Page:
Virtually every whisky on the market has a story, gimmick or marketing sleight of hand, to attract your attention, the consumer, and this recent release is no exception.
As whiskey ages in the barrel, evaporation takes place, and this loss is commonly referred to as the "angel's share." So, whiskey casks that age for many years can lose considerable volume. This drives up costs, in addition to the other costs of storage, monitoring by the master distiller's team and lack of revenue with everyday that passes in the cask.
Besides evaporation, whisky is absorbed into the very wood of the barrel it occupies. I do not think the volume is very great, but the marketing folks for Beam Global have cleverly labeled this loss of volume as the "Devil's Cut."
The Jim Beam people claim to have developed a "proprietary process" which extracts the bourbon in the barrel wood, after the bourbon barrels have been emptied. This extracted spirit is then blended with six year old Jim Beam bourbon, bottled at 90 proof, and Devil's Cut is thus created.
To say that a "proprietary process" is used may be technically accurate, but don't be overly impressed. If you think about it, what the Jim Beam marketing crew describe is actually the process of how Scotch whisky is typically made. Think about it. Oak barrels that formerly held sherry (port, bourbon, etc.) are filled by distilleries with very young distilled whisky, and left to age for a minimum of three years. During the passage of time, the sherry, port, etc, is drawn out of the wood, and becomes a part of the young whisky, deliciously seasoning the spirit. Is that proprietary? I suppose every distillery has a different period of aging, utilizing different recipes for white dog (whisky that has not been barrel aged), or maybe heats it to a certain temperature before adding it to the barrel, etc.
There is also the possibility that the Jim Beam people are doing little more that cutting/diluting 6 year old bourbon with "swish."
Swish is a term referring to the practice of taking an empty barrel that formerly held rum or another spirit, filling it with water, laying the barrel on its side, turning it a little every couple of months, and after a certain period of time, emptying it and drinking it. The once pristine spring water that went into say a barrel that previously held rum, will now be pretty strong drink, as it has successfully extracted the rum or other spirit from the barrel wood. A visit to the Devil's Cut website does not make the process any clearer:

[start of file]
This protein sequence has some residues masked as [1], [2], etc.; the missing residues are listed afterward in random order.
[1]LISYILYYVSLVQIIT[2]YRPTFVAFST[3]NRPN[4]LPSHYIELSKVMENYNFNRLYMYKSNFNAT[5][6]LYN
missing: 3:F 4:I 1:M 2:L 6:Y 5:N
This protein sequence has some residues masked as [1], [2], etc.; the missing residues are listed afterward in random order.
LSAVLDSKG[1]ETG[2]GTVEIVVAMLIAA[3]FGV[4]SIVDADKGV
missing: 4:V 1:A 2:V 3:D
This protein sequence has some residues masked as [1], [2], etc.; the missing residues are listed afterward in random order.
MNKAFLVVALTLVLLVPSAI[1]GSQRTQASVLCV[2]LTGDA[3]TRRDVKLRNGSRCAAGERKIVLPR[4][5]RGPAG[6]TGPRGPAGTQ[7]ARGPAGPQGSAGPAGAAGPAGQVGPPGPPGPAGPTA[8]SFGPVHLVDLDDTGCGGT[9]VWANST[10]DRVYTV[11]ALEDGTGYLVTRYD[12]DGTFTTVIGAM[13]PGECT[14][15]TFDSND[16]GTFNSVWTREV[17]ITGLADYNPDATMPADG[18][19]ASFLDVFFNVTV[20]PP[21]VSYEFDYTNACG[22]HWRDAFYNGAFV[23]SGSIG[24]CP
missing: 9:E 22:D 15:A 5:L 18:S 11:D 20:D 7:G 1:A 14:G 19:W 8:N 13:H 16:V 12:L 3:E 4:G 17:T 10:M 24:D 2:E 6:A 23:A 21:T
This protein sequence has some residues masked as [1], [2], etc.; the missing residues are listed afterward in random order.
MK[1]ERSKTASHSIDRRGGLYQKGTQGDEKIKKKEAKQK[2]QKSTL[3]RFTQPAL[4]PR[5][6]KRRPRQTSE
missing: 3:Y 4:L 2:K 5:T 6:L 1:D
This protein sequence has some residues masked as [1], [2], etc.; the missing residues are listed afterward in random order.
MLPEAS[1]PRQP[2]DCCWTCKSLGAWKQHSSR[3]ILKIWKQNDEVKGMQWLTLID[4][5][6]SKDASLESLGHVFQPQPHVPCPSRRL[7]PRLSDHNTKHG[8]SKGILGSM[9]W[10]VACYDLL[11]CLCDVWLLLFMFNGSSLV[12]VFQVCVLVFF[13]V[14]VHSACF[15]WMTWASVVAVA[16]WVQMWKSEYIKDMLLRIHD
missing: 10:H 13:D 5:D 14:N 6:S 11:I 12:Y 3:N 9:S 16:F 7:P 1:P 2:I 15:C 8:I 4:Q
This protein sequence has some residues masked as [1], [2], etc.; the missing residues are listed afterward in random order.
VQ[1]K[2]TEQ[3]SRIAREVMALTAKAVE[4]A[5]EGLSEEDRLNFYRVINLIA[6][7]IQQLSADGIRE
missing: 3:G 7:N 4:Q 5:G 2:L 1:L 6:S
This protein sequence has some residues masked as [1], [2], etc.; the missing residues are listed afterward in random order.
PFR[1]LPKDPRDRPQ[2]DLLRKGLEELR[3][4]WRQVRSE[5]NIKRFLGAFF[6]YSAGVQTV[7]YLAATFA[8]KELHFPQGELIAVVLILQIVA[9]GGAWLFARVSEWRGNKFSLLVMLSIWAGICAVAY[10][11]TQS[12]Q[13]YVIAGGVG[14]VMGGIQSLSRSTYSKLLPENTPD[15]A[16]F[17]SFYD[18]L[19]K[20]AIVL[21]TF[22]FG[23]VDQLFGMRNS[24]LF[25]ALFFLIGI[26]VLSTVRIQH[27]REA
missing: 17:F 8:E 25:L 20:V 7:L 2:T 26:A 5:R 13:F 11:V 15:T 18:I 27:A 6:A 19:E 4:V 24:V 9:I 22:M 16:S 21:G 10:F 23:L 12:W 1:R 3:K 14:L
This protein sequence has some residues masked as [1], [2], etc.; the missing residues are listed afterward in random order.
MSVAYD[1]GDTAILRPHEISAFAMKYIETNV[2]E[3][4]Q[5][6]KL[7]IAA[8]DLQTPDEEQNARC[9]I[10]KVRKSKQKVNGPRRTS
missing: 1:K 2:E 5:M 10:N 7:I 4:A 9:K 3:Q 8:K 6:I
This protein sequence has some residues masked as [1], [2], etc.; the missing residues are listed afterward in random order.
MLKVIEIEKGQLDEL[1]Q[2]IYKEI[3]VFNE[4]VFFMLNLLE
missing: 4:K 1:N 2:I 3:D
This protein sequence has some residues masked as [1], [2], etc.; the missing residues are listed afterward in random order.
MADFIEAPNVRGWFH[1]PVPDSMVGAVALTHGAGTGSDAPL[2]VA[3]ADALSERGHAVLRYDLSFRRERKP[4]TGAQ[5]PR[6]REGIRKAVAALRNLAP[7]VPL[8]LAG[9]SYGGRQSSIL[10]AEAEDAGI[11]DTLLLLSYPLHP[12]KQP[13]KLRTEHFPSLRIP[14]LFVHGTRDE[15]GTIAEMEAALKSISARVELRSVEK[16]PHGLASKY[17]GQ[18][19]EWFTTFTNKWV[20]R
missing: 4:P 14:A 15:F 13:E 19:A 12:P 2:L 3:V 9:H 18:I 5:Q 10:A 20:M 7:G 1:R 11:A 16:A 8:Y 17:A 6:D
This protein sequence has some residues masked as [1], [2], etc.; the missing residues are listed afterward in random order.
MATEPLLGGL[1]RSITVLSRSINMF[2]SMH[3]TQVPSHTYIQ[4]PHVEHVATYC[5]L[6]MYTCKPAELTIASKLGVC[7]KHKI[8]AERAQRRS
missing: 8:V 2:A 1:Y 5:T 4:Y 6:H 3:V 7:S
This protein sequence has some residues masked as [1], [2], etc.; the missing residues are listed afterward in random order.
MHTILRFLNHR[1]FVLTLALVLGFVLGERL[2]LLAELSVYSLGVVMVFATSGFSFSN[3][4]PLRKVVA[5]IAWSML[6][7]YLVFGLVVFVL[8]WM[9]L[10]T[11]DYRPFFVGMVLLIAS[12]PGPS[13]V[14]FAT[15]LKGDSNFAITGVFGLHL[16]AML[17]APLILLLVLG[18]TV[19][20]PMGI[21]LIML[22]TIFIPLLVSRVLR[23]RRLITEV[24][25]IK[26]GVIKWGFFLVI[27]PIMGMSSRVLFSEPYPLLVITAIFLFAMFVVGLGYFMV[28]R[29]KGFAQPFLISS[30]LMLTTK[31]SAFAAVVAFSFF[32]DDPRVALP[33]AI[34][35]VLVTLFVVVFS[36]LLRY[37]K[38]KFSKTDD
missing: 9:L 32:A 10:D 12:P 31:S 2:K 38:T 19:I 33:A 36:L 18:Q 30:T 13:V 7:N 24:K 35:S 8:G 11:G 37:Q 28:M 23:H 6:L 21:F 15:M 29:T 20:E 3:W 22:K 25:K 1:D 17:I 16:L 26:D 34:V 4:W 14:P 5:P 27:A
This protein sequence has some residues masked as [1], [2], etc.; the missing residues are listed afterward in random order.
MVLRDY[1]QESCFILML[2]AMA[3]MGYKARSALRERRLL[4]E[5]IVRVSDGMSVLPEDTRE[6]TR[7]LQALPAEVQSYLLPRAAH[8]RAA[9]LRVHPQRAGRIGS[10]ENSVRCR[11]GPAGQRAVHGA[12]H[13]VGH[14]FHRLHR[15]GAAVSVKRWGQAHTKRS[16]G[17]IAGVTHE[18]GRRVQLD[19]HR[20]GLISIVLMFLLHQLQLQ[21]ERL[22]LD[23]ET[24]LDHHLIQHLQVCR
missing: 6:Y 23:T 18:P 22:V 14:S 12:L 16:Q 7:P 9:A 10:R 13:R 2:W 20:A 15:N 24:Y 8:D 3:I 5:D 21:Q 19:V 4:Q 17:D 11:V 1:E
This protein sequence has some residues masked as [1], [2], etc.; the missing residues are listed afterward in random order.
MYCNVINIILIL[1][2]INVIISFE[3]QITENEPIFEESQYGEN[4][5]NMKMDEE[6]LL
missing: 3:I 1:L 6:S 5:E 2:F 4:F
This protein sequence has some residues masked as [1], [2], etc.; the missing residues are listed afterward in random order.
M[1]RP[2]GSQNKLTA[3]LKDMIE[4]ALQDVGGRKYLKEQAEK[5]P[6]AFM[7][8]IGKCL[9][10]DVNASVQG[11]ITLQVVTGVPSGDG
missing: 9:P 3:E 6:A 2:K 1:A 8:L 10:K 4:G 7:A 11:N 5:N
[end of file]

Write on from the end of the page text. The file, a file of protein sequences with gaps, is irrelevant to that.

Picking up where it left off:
"A proprietary process pulls the rich whiskey trapped inside the barrel wood after they're emptied. This barrel-treated extract is blended with 6 year old Jim Beam bourbon at 90 proof."
Oak, burnt almond and charred wood.
I am greeted by sweet, root beer flavored rock candy, followed by big lashes of saddle leather, spiced cedar, pecan pie, cocoa and vanilla.
No longer sweet. Now seriously mouth watering blast of brown sugar, cinnamon sticks, cloves, fudge and oak.
I like this bourbon.
At $22 or so a bottle, the Devil's Cut offers up a great value for money proposition. The ABV is 45%, but remarkably smooth and refined. No raw, unadulterated alcohol taste. I suspect the higher than standard ABV delivers the mouth watering sensations at mid-palate to finish stages of the drink experience. In addition, the higher than average proof is probably responsible for the robust flavors. The flavors are big, proud and demanding of attention, but in a good way. This whiskey speaks to me. Maybe not in tongues, but it does have something to say, and it is good.
Criticisms? Some may find it a little too sweet initially, and a tad bit perfume-like. At this price point, I can overlook that slight imperfection.
This bourbon is dominated by oak notes. I do not have a problem with it as I do not consider it unbalanced. If you don't like a lot of oak in your bourbon, you probably will not be a fan of the Devil's Cut.
- I still prefer Jim Beam Black, an 8 year old, bourbon for maybe $5 more.
- For those seeking a punchy, robust American whiskey that will not break the bank, Devil's Cut beats out the far more expensive Jack Daniel's Single Barrel (Tennessee whiskey).
- If you are looking for lots of spicy rye in your bourbon, you will probably prefer Wild Turkey 101 over Devil's Cut.
- If you place a premium on refinement, gentle, smooth bourbon taste, Maker's Mark, Blanton's and Four Roses would be preferred by you.
- Looking for maximum robustness of flavors and complexity at the same time, you need Knob Creek (mind you it is a lot more expensive).
- Looking for a rich corn taste, Devil's Cut has none. You need a Tennessee whiskey: Jack Daniel's Old No. 7.
Mix Devil's Cut with Coca-Cola, slice of lemon, ice cubes and you have a very nice poolside drink for those dog days of summer. The oak notes become more pronounced with the addition of the Coke, yet there is a nice tart nip on the tongue that tells you rum is not the only spirit to add to Coke in the summer. A nice change.
I think the Devil's Cut has some beatific qualities that may redeem it from a smoldering fate. Besides, the keeper of the hell fires is busy with his latest visitor, who coincidentally is also from the Jim Beam fold: Red Stag Black Cherry
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